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The Singapore Law Gazette

Lawyers’ Duties to Prospective Clients

A Clearer Definition of “Prospective Client” is Needed

Introduction

Lawyers owe ethical duties to prospective clients, such as the duty of confidentiality and the duty to avoid conflicts of interests,1 See e.g. Ethics in Practice column, “Duties to Prospective Clients: Ethical Considerations” (Singapore Law Gazette, October 2009) <http://v1.lawgazette.com.sg/2009-10/ethics.htm> (accessed 10 April 2019). though not necessarily to the same extent as their duties to ordinary clients. The narrower scope of lawyers’ ethical duties to prospective clients has been justified on the basis that “[a] lawyer’s consultations with a prospective client usually are limited in time and depth and leave both the prospective client and the lawyer free (and sometimes required) to proceed no further”.2 See Comment 1 to Model Rule 1.18 of the American Bar Association Model Rules of Professional Conduct (“ABA Model Rules”).

In addition, ethical issues involving prospective clients can arise in the context of anti-money laundering obligations3 Rule 15(1) of the Legal Profession (Prevention of Money Laundering and Financing of Terrorism) Rules 2015 (“Rules”) provides that where a legal practitioner or law practice is unable to complete prescribed customer due diligence measures, one requirement is that the legal practitioner or law practice “must not commence any new business relationship” with the prospective client. The specific definition of a “client” in Rule 2 of the Rules mirrors the definition of a “client” in section 2(1) of the LPA, namely, it includes a person who “is about to retain or employ” a legal practitioner or law practice. or providing informal advice to friends. Apart from ethical duties, lawyers may also owe tortious duties to prospective clients in certain circumstances, for example, to inform the prospective client “in a timely manner whether or not instructions are being accepted”.4 Mark Davies, Solicitors’ Negligence and Liability (United States: Oxford University Press, 2008), at (2.64).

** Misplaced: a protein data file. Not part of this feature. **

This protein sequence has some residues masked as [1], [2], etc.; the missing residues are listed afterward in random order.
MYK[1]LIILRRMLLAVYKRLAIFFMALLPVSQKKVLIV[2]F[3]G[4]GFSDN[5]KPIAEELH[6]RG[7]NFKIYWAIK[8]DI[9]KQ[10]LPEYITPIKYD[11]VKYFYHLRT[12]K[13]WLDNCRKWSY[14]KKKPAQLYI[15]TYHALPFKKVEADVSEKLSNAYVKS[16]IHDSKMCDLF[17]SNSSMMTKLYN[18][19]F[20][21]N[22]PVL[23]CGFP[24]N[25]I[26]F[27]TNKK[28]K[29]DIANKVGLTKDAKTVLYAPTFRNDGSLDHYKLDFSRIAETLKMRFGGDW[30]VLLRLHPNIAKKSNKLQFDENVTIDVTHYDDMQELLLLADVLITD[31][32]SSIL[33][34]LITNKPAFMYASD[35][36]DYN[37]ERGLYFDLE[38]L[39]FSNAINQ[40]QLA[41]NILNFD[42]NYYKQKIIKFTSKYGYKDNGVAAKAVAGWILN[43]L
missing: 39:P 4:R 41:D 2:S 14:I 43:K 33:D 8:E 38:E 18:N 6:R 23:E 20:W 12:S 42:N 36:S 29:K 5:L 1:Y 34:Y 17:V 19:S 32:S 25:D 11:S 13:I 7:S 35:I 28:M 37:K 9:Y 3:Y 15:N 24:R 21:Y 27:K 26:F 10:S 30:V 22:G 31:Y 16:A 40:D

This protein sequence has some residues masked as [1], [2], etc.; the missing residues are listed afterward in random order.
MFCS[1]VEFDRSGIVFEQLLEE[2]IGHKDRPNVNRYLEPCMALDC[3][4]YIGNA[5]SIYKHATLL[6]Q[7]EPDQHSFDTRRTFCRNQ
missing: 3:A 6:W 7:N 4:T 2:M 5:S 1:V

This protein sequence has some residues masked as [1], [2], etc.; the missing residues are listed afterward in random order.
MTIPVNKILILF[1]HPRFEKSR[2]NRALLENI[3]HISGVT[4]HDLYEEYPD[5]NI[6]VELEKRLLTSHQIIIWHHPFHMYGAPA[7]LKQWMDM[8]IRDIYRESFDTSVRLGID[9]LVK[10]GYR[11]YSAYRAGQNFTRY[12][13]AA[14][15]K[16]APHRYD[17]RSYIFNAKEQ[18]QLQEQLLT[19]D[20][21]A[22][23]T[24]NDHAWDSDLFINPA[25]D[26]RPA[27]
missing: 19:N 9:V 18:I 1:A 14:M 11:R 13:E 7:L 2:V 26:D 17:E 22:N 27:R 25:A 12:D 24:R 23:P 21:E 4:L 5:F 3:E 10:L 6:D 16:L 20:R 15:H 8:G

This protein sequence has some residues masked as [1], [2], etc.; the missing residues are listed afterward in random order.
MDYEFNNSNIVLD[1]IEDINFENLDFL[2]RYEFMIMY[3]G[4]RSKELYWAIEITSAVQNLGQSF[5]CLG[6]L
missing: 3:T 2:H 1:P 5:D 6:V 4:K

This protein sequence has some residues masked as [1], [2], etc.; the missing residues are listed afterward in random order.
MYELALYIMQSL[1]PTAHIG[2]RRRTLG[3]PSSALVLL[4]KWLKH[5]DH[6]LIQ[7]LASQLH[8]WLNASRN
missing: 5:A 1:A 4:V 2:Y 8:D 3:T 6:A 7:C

In Singapore, a prospective client is commonly defined as a person who “is about to retain or employ” a solicitor or a law practice, based on the definition of a “client” in section 2(1) of the Legal Profession Act (LPA).5 This applies to both contentious and non-contentious business. In a 2018 Singapore High Court decision concerning an injunction application by a former prospective client to disqualify her former solicitors, the parties accepted that a former prospective client fell within the definition of “client” in section 2(1) of the LPA.6Harsha Rajkumar Mirpuri (Mrs) née Subita Shewakram Samtani v Shanti Shewakram Samtani Mrs Shanti Haresh Chugani (2018) 5 SLR 894 at (10).

However, when viewed through the prism of the American ethical regime, the LPA’s definition of a prospective client does not address issues such as:

  • Is a “consultation” between the prospective client and the lawyer required?
  • Are the lawyer’s views relevant?
  • What is the purpose of the prospective client’s consultation?
  • Should bad faith by the prospective client be a factor?

This article examines whether a clearer definition of a “prospective client” is needed under the LPA, given its practical ramifications for lawyers.

1. Is a “Consultation” between the Prospective Client and the Lawyer Required?